Bryan and I talked about waiting a year after getting married to try to get pregnant. He had initially wanted to try earlier, but I was pretty set on a year. A conversation I had had with my dad on a bike ride back in the day had stuck in my head: “Sandy, you and your siblings were the best things that ever happened to me. But when you get married someday, just enjoy being married for five years or so before you have kids. Because once you have kids, your lives are not your own anymore.” Fast forward a decade or so, and getting married at 33 years old threw a bit of a biological wrench into the wisdom of my dad’s family planning timeline. Still, a year seemed like a decent compromise.
However, as the months of that first year of marriage ticked by, I started to get a bit antsy: What if it took us a while to get pregnant? What if we ran into problems? I started thinking about the many women I knew who had encountered unexpected hardships in their hopes of having a child. It took one of my best friends over two years to conceive. Another friend wept as she told a group of us that, after trying to get pregnant for some time, doctors told her and her husband that they would never be able to conceive naturally. Seeing that suffering up close scared me.
So, I talked it over with Bryan and we decided to start trying to get pregnant just a few months earlier than planned. We arranged a last hurrah trip to Italy for the final two weeks of September 2015, then planned to get me knocked up asap.
I remember how fun it all was at first. We would joke excitedly about making a baby, sex took on a new meaning, a new feel, the anticipation in waiting to take that first pregnancy test was nearly unbearable. But after about three or four months of one pink line in the little window instead of two, things started to change. Anxiety and fear began creeping in. Sex became pressured, high stakes, unenjoyable–like a standing meeting with the principal where you knew you were always going to end up getting in trouble. It took some hurt feelings and a lot of communication and understanding to work through all of that. But, we did. Finally, we found a schedule and flow that alleviated the stress and worked for us. Still, I was feeling more and more worried with each negative test result. It also didn’t help that just about every woman on the face of the planet seemed to be announcing their pregnancies. At the sight of yet another glowing pregnancy post on social media, my heart would stop, then fill with an ugly mixture of rage, jealousy, and disappointment. A minute or two later I would scold myself, remind myself to be happy for this friend’s wonderful news, then click the “love” button and type something like, “OMG! The best news! So happy for you!! xoxo.”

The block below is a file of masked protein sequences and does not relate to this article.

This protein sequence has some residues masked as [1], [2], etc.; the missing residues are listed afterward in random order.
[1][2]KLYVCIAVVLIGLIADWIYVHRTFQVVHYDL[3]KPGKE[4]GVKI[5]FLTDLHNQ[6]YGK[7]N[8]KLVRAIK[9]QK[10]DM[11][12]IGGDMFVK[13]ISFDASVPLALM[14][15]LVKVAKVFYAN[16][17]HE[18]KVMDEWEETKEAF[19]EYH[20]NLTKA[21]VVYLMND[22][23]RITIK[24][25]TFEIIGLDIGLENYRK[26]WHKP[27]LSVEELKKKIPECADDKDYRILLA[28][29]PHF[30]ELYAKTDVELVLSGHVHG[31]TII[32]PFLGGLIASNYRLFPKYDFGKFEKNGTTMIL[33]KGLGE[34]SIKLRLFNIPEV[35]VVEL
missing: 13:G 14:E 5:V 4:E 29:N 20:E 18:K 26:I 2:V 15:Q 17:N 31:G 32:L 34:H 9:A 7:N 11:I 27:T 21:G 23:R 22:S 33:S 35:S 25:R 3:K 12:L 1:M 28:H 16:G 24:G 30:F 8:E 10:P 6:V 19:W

I did a bit of research and found that the medical world recommends that you wait a year to seek medical help regarding fertility if you are under 35 years of age. Once you reach 35, they slash that holding period in half to six months. I was only months away from my 35th birthday and we had hit the six month waiting period. I decided to make an appointment with the fertility clinic to see if something might be wrong. Having an action step helped to temporarily relieve some of my anxiety (hello, control freak!).
As I waited for the doctor in the fertility clinic exam room a couple weeks later, I passed the time by studying the walls. They were typical doctor office walls: diagrams of organs and body parts, encouraging health messages and serious warnings, pamphlets on procedures and drugs. But these walls also held up two big bulletin boards crammed with photos of wrinkly newborns and beaming parents and cards scrawled with notes of gratitude. I wondered how many moments of grief, suffering, and hope were behind the journeys I was getting a silent peek into from the exam table. I wondered if I, too, might have a glowing photo with a message of thanks hanging up there someday.